exp(−((1−λ)^{1} * c))  ((Dughmi et al. 2021)^{43}; applies an exponential weight—here, c—to an input coin. λ is unknown heads probability of a coin.) (1) If c is 0, return 1. (2) Generate N, a Poisson random variate with mean c. (3) Flip the input coin until the flip returns 0 or the coin is flipped N times, whichever comes first, then return a number that is 1 if N is 0 or all of the coin flips (including the last) return 1, or 0 otherwise. 
exp(λ^{2}) − λ*exp(λ^{2})  (λ is unknown heads probability of a coin.) Run general martingale algorithm with $g(\lambda)=\lambda$, $d_0=1$, and $a_i=\frac{(1)^i}{(\text{floor}(i/2))!}$. 
1 − 1 / (1+(μ*λ/(1 − μ)) = (μ*λ/(1 − μ) / (1+(μ*λ/(1 − μ)) 
(Special case of logistic Bernoulli factory; 0 ≤ λ ≤ 1, 0 ≤ μ < 1, and both are unknown heads probabilities of two coins.) (1) Flip the μ coin. If it returns 0, return 0. (Coin samples probability μ/(μ + (1 − μ)) = μ.) (2) Flip the λ coin. If it returns 1, return 1. Otherwise, go to step 1. 
λ/(1+λ)  (λ is unknown heads probability of a coin.) Run algorithm for 1/(1+λ), then return 1 minus the result. 
c * λ / (c * λ + (d+μ)) = (c/(d+μ)) * λ / (1 + (c/(d+μ)) * λ))  (c≥0 is an integer; d≥0 is an integer; 0 ≤ λ ≤ 1, 0 ≤ μ < 1, and both are unknown heads probabilities of two coins.) (1) If c is 0, return 0. (2) Let D = d and C = c, then run the algorithm for (d + μ) / (c + λ) with λ and μ both being the μ input coin, with d = D, and with c = D + C. If the run returns 1, return 0. (3) Flip the λ input coin. If the flip returns 1, return 1. Otherwise, go to step 2. 
(d+μ) / (c * λ + (d+μ))  (c, d, λ, and μ are as in the previous algorithm.) Run the previous algorithm and return 1 minus the result.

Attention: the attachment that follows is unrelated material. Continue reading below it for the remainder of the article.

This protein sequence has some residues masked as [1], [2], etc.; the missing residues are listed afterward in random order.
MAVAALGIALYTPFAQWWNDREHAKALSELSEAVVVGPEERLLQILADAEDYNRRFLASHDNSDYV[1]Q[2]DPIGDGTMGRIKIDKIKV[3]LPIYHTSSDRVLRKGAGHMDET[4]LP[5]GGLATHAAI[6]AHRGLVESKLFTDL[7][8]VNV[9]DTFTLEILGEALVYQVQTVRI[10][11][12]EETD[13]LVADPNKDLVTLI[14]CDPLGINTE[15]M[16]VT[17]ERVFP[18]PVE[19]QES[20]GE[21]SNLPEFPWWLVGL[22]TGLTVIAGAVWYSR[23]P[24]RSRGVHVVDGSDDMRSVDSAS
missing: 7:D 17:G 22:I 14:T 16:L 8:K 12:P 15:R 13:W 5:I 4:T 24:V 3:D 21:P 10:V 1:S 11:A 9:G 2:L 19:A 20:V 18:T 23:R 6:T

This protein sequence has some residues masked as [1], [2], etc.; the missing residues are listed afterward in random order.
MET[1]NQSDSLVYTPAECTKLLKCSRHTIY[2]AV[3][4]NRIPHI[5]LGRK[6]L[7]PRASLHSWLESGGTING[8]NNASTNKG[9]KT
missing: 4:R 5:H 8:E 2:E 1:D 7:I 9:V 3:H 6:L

exp(z)/(1+exp(z))^{2}  (Equals expit(z)*(1−expit(z)). z is described in “expit(z)” section.) Run the algorithm for expit(z) twice, with m=0. If the first run returns 1 and the second returns 0, return 1. Otherwise, return 0. 
ν * 1 + (1 − ν) * μ = ν + μ − (ν*μ)  (Logical OR. Flajolet et al., 2010^{1}. Special case of ν * λ + (1 − ν) * μ with λ = 1. ν and μ are unknown heads probabilities of two coins.) Flip the ν input coin and the μ input coin. Return 1 if either flip returns 1, and 0 otherwise. 
1 − ν  (Complement. Flajolet et al., 2010^{1}. Special case of ν * λ + (1 − ν) * μ with λ = 0 and μ = 1. ν is unknown heads probability of a coin.) Flip the ν input coin and return 1 minus the result. 
ν * λ  (Logical AND or Product. Flajolet et al., 2010^{1}. Special case of ν * λ + (1 − ν) * μ with μ = 0. ν and λ are unknown heads probabilities of two coins.) Flip the ν input coin and the λ input coin. Return 1 if both flips return 1, and 0 otherwise. 
(λ + μ)/2 = (1/2)*λ + (1/2)*μ  (Mean. Nacu and Peres 2005, proposition 14(iii)^{17}; Flajolet et al., 2010^{1}. Special case of ν * λ + (1 − ν) * μ with ν = 1/2. λ and μ are unknown heads probabilities of two coins.) Generate 1 or 0 with equal probability. If 1 was generated this way, flip the λ input coin and return the result. Otherwise, flip the μ input coin and return the result.